Even the Mississippi ‘heartbeat law’, at the forefront of the upcoming Supreme Court decision, as good as it is, is problematical, for it still allows the killing of the unborn before 15 weeks. And what of all the chemical abortions, caused by the various ‘morning-after pills’, or even by the contraceptive pill itself, which often acts as a contragestative, effectively killing a baby a few days old?
It is difficult, perhaps impossible, to force a mother to bring to term or to care for an infant she does not want, or for which she feels a deep antipathy, as in, a child conceived in rape. Aborting the child is never the answer, and, at the very least, the law must not aid and abet such. ‘Safe, legal and rare’ was always a morally corrupt compromise, and has proved a legal fiction.
These are complex and fraught questions, but much of life is about doing hard things we would rather not, and our customs and laws have supported such. Staying in an ‘unhappy’ marriage for the sake of the children; foregoing the soul-mate you meet ten years into that marriage; and caring for children even in the most difficult of circumstances.
Abortion is far more a cultural and moral problem than a legal and political one. The deeper question, behind the law, is why mothers want to have their babies killed, something so contrary to nature as to boggle the imagination?
That answer is complex. Pope John Paul II, in his encyclical on life, Evangelium Vitae, offers three reasons abortion has become so widespread:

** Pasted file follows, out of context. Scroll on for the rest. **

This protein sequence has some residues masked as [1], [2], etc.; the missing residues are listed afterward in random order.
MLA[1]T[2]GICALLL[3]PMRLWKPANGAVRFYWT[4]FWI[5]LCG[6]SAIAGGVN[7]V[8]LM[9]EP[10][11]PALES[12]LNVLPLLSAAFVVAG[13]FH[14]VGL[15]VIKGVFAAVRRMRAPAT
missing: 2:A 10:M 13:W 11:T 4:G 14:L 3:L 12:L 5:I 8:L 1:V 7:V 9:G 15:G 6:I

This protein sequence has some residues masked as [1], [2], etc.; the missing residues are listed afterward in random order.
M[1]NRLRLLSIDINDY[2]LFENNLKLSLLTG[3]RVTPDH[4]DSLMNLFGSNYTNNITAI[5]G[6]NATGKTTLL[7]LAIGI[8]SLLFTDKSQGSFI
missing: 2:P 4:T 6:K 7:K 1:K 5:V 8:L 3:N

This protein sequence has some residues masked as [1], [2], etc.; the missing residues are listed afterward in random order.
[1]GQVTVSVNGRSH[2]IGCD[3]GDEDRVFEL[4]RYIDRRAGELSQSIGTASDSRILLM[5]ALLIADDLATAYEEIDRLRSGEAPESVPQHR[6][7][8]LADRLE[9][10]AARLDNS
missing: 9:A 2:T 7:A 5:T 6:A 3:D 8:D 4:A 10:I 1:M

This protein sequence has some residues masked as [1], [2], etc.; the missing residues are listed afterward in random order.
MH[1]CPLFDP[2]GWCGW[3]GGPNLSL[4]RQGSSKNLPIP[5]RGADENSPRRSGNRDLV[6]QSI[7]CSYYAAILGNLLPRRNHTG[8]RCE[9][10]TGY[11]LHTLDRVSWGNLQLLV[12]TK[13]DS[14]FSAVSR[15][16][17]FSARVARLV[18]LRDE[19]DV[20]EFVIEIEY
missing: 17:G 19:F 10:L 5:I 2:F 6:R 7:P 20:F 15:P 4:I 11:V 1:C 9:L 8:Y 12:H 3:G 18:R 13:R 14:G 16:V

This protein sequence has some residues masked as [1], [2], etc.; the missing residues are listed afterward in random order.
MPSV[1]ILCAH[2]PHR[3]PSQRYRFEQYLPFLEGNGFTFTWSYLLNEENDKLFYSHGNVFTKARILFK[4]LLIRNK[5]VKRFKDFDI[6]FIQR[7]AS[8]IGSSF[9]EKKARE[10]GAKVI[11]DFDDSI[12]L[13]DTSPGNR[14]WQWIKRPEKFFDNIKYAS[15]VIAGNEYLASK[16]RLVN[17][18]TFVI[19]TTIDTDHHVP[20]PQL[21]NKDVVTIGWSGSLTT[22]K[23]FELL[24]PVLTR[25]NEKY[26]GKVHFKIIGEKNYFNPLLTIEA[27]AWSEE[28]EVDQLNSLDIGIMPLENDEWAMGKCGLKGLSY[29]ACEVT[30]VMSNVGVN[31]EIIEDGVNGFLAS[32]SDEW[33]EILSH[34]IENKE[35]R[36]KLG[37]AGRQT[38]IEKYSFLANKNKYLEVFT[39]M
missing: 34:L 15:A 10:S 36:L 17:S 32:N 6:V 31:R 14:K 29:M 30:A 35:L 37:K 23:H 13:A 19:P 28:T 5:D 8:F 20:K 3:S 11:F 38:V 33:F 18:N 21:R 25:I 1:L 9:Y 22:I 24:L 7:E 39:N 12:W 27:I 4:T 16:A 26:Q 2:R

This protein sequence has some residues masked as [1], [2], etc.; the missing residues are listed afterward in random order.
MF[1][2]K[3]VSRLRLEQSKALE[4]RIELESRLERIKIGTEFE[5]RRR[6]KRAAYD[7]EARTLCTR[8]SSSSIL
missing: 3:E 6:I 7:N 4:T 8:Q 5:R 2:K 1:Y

- The trivialization of sexuality, and using this most intimate and sacred of human acts as a hedonistic plaything, instead of a unifying act between a married couple, always open to the procreation of new life. One cannot be unchaste and truly pro-life.
- The consequent contraceptive mentality, which really took hold with the invention of the aforementioned ‘Pill’. Sex was then seen as ‘safe’ (from pregnancy, itself an odd thing). But ‘safe’ is never ‘safe enough’ (As Dr. Malcolm put it in Jurassic Park, ‘nature always finds a way’). Abortion was always there as a back-up plan. More contraception means more abortion.
- And, finally, there is widespread, and growing, disdain for matrimony and motherhood. What was once seen as a noble and joyful vocation is too often presented as a burden and drudgery, a limit to living life to the full. Children are sadly being put off later and later, even indefinitely, for many women, even those who are married.
Hence, if we want to end abortion, we have to redeem the culture, a long and arduous task, but well worth the effort. And by ‘culture’, we mean a full, vibrant, traditional Catholicism, with all the richness and depth of the Church’s moral and spiritual tradition.
That all said, we must also use the law to limit what grave moral evils we might, including the killing of the unborn. Legislators have an obligation to ensure such, one which falls more heavily on the conscience of those Catholics given the fullness of truth. Human law ends with this life, but not so the eternal and divine law, on which we will all be judged. Nancy Pelosi may avoid the archbishop’s injunction, but God’s decrees are ineluctable, and she will discover that the divine exegesis on Matthew is quite different from her own. What you did not do for the least of my brethren…
Today’s feast of the Visitation, as John Grondelski points out this morning over at Crisis, shows the personhood of the unborn child, as Saint John the Baptist, at six months in utero ‘leapt for joy’ at recognizing His Lord, Who was even younger, in the womb of His own mother.
If the murder of the unborn is not ‘clearly to the harm of others’, I’m not sure what is, and if we allow the unbridled holocaust to continue, our society most certainly cannot be maintained.